kilogram of body weight, followed by a further dose of between
1–1.25 micrograms per kilogram of body weight if needed.
If you are given more Fentanyl Injection than you should be:
As Fentanyl Injection will be given to you in hospital by a doctor
it is unlikely you will be given too much, however tell your doctor
immediately if you think you have been given too much Fentanyl
Injection or you begin to experience breathing difficulties,
dizziness or symptoms of low blood pressure or muscle stiffness.

4. Possible side effects
Like all medicines, Fentanyl Injection can causeContinued
side effects,
although not everybody gets them.


Keep all medicines out of the reach and sight of children.
This product has an expiry date on the ampoule label. The doctor
or nurse will check that the product has not passed this date. If
only part of the solution is used, the remainder should be
Do not store above 25°C and keep container in the outer carton
to protect from light.

6. Further Information
What Fentanyl Injection contains
Active ingredient: Fentanyl Citrate 78.5 micrograms/ml
equivalent to 50 micrograms/ml.
Other ingredients: sodium chloride, sodium hydroxide, water for
What Fentanyl Injection looks like and the contents of the
The clear colourless sterile solution is presented in 50ml clear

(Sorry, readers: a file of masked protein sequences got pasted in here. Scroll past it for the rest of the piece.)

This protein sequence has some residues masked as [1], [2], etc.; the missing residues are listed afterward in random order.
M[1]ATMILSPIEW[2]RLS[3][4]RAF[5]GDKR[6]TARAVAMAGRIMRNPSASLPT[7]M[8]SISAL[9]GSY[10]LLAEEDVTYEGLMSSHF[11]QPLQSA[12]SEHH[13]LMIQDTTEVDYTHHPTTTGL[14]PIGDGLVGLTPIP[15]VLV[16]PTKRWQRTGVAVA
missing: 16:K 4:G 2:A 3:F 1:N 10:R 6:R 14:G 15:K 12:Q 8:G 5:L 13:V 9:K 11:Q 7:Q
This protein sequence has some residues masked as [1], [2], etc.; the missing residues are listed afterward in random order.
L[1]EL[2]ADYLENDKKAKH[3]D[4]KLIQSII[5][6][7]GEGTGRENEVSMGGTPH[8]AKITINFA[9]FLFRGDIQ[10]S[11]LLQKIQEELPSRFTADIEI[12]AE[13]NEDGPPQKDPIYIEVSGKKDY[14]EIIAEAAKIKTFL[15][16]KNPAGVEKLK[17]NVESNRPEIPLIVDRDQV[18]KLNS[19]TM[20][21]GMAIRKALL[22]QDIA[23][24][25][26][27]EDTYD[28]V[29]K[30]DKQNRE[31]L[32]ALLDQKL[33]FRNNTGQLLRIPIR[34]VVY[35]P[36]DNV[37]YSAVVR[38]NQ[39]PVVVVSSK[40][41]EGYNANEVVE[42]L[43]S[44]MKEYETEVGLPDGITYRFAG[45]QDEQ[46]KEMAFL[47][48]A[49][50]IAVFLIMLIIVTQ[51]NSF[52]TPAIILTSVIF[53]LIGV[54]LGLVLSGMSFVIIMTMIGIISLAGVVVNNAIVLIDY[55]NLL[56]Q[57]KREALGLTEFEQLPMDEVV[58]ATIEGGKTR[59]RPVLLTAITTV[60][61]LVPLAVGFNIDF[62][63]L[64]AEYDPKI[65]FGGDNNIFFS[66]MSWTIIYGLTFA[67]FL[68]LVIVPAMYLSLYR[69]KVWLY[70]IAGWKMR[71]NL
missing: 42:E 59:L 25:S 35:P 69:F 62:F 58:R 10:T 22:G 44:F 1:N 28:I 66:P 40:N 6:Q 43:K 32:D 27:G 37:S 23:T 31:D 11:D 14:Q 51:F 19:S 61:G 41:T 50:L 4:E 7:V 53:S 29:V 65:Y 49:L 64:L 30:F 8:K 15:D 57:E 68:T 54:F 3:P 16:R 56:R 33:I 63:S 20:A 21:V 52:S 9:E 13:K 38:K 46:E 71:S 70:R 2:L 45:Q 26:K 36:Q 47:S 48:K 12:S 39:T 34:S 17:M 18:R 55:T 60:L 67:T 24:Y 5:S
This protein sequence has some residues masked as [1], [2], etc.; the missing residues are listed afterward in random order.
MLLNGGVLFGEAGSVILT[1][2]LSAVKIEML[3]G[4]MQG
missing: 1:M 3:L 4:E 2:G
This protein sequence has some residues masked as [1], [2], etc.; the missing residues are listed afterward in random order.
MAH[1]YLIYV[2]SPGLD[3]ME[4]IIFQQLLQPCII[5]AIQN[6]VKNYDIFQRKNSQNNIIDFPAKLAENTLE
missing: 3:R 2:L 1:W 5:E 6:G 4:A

glass vial.
Product Licence Holder and Manufacturer:
Aurum Pharmaceuticals Ltd
Bampton Road
Romford Essex RM3 8UG, UK
Product licence numbers: PL 12064/0078
Fentanyl 50 micrograms/ml Solution for Injection
Leaflet approved: xx/xxxx
Date of revision: August 2010

Repeated use of fentanyl can result in tolerance and
If any of the following symptoms occur tell your doctor or nurse
immediately. These are symptoms of a serious allergic reaction.
• sudden wheeziness and tightness of chest
• swelling of eyelids, face or lips
• skin lumps or hives
• skin rash (red spots), itchiness, fever
• collapse


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Source: Medicines and Healthcare Products Regulatory Agency

Disclaimer: Every effort has been made to ensure that the information provided here is accurate, up-to-date and complete, but no guarantee is made to that effect. Drug information contained herein may be time sensitive. This information has been compiled for use by healthcare practitioners and consumers in the United States. The absence of a warning for a given drug or combination thereof in no way should be construed to indicate that the drug or combination is safe, effective or appropriate for any given patient. If you have questions about the substances you are taking, check with your doctor, nurse or pharmacist.